So this year reminds me a lot of my MA thesis year. I feel like I'm getting into a rhythm like I did then: teaching certain days, writing others. Training my mind to let the academic thoughts simmer in their polysyllabic stew during spare moments until it's time for them to be served. Feeling the pressure about writing a large document and needing to produce those words on schedule. All the same, enjoying the thinking and the writing.
There's one key difference, however: I'm better at letting those words come out faster. Of course, it helps that the meat of this topic has largely been marinating in my head for 3 years now. But it also helps that I've had lots of coursework semesters and the Big Nasty Exams to force me to write a lot in a short period of time.
Specifically, to force me to be okay with writing first drafts at first. That's important, because that's always been the hardest part for me. Once I've gotten something down on paper, I can do something with it. Of course, I know this draft I'm working on needs a lot of revision. But the fact that it's gradually growing in page count is an important thing. One I'm grateful for.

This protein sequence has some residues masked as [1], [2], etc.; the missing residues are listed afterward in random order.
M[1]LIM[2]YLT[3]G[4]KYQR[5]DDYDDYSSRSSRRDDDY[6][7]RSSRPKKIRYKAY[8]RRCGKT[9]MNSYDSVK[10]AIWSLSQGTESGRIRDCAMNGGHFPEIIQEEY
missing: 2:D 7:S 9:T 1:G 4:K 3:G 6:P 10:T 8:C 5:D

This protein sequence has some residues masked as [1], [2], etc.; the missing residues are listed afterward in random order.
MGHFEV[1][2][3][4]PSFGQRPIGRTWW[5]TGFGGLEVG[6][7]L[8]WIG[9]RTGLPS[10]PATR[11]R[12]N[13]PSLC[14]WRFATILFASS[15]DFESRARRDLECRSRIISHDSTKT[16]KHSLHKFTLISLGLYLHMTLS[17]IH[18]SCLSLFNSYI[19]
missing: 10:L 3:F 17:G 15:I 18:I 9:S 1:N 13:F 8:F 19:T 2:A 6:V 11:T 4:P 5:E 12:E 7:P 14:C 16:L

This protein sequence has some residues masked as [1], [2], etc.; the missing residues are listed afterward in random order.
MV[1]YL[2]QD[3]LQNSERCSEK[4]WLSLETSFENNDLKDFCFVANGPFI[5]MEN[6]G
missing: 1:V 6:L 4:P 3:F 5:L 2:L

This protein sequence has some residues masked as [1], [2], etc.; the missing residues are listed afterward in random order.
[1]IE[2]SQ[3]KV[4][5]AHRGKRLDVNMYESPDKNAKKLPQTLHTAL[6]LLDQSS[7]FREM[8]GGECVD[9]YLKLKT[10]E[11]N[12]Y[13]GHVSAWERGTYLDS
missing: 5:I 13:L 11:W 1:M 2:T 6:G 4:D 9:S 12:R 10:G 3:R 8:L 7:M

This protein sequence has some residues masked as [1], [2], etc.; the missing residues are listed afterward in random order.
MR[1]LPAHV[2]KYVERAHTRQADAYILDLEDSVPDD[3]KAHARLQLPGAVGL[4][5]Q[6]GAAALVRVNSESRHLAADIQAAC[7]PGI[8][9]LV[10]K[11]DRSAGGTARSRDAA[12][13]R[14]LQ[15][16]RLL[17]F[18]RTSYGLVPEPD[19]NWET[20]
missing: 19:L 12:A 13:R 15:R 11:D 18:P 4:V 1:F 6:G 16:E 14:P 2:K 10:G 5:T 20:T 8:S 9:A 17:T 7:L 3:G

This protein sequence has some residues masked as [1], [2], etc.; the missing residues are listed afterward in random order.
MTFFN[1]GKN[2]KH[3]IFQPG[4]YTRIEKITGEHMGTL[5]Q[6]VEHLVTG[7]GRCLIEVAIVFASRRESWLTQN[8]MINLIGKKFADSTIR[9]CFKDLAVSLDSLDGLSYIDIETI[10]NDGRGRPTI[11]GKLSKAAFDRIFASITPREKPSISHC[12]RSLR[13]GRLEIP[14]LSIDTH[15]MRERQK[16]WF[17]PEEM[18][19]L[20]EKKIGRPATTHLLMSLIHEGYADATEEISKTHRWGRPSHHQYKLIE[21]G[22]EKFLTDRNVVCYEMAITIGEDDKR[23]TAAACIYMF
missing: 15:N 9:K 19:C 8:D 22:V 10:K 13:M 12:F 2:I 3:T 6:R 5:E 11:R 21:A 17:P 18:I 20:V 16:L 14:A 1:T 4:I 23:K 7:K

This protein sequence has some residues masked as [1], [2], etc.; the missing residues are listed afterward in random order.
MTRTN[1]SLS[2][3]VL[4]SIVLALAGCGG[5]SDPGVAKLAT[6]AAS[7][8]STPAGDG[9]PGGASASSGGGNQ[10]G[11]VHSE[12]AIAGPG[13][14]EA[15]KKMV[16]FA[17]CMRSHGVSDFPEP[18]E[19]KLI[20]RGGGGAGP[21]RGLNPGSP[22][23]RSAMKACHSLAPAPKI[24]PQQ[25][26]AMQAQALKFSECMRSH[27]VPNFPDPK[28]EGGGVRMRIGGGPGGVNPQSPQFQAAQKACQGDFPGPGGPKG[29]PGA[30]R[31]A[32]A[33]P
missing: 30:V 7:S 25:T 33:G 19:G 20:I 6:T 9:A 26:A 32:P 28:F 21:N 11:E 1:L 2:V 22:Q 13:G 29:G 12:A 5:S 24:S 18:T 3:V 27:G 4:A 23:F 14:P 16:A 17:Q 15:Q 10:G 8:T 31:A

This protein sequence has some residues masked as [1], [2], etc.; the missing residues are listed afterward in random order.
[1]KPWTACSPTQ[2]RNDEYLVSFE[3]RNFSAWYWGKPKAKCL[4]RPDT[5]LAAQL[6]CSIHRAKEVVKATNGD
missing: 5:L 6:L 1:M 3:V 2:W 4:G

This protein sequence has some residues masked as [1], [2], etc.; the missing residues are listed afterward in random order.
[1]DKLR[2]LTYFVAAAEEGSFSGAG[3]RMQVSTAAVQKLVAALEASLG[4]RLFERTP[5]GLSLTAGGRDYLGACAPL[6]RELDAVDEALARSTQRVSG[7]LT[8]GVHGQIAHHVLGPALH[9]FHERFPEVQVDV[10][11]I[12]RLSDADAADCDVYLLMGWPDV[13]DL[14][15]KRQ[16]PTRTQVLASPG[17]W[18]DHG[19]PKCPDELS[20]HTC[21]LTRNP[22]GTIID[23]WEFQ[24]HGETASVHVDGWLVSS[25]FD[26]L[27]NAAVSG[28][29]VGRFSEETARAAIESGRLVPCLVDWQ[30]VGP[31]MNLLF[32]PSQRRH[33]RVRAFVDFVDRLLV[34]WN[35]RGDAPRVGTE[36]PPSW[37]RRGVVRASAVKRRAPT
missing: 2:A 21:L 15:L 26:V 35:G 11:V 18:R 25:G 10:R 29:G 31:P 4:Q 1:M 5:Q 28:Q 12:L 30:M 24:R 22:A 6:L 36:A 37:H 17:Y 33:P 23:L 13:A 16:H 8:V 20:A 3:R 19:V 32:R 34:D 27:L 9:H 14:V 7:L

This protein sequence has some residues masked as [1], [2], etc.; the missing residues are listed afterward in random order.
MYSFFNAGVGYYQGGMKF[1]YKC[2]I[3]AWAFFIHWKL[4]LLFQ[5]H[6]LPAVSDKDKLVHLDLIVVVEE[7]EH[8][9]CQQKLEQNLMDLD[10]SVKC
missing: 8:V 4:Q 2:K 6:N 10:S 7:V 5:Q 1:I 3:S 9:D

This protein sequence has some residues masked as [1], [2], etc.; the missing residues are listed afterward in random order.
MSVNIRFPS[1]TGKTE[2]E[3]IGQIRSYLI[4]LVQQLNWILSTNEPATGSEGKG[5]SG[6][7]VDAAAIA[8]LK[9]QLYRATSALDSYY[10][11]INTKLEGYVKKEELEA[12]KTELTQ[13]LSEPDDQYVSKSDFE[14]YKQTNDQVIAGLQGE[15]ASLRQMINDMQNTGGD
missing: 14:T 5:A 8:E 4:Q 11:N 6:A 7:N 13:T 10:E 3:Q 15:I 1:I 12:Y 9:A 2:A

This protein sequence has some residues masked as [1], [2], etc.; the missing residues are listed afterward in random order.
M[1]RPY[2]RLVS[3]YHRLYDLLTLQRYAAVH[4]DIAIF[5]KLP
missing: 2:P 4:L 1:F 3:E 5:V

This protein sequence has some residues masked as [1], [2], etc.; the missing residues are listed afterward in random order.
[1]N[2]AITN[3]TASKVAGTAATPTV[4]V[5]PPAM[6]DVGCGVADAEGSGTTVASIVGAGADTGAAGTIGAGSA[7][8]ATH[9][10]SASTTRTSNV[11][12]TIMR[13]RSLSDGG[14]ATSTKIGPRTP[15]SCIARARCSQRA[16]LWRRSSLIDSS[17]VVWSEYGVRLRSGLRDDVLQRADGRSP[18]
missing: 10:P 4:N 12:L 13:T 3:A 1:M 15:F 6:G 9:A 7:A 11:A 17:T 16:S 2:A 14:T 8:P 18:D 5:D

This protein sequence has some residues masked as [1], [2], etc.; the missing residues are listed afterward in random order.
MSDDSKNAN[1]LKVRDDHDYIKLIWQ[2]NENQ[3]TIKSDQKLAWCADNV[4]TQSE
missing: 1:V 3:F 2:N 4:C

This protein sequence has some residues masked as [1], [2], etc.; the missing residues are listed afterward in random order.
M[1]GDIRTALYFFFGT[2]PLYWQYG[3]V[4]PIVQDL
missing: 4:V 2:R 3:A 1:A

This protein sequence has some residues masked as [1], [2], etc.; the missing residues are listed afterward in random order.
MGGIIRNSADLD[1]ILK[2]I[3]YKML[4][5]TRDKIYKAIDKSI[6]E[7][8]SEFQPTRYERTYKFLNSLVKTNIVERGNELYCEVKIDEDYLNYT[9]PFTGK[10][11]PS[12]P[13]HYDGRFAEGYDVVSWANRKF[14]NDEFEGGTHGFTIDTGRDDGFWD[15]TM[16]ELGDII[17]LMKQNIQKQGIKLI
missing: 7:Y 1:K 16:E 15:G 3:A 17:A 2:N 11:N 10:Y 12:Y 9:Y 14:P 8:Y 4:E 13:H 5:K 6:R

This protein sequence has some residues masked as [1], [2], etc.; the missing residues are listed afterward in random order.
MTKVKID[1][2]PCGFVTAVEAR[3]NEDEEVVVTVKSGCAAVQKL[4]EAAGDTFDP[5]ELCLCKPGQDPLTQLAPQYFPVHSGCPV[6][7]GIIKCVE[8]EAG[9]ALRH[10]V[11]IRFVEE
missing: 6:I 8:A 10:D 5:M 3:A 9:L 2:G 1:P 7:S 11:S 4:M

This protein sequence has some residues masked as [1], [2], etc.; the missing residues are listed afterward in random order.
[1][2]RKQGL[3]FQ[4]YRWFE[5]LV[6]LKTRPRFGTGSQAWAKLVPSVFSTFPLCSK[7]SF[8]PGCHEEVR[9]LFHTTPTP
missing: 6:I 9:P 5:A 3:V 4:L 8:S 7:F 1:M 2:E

Wednesday, September 1, 2010
I'm a writer, an incurable reader, a narrative theorist, a media researcher, a scholar/author/writer/consultant, a PK, and the Queen of Soup Making. I write a lot, and I've taught a wide range of topics in universities. Along my journey I've picked up a PhD in Communication from Purdue and 2 degrees in English. I've been turning my ideas about communication as author-audience relationships into a communication paradigm that can be applied to a wide range of situations. I'm also writing a historical mystery series. I'm a member of Sisters in Crime, and the co-chair of the Mystery and Detective Fiction Caucus of the Popular Culture Association. My MA thesis focused on connections between T. S. Eliot and Thoreau, who each wondered about how to remain still and still moving. Before I went to grad school, I spent 7 years working for a division of HarperCollins Publishers.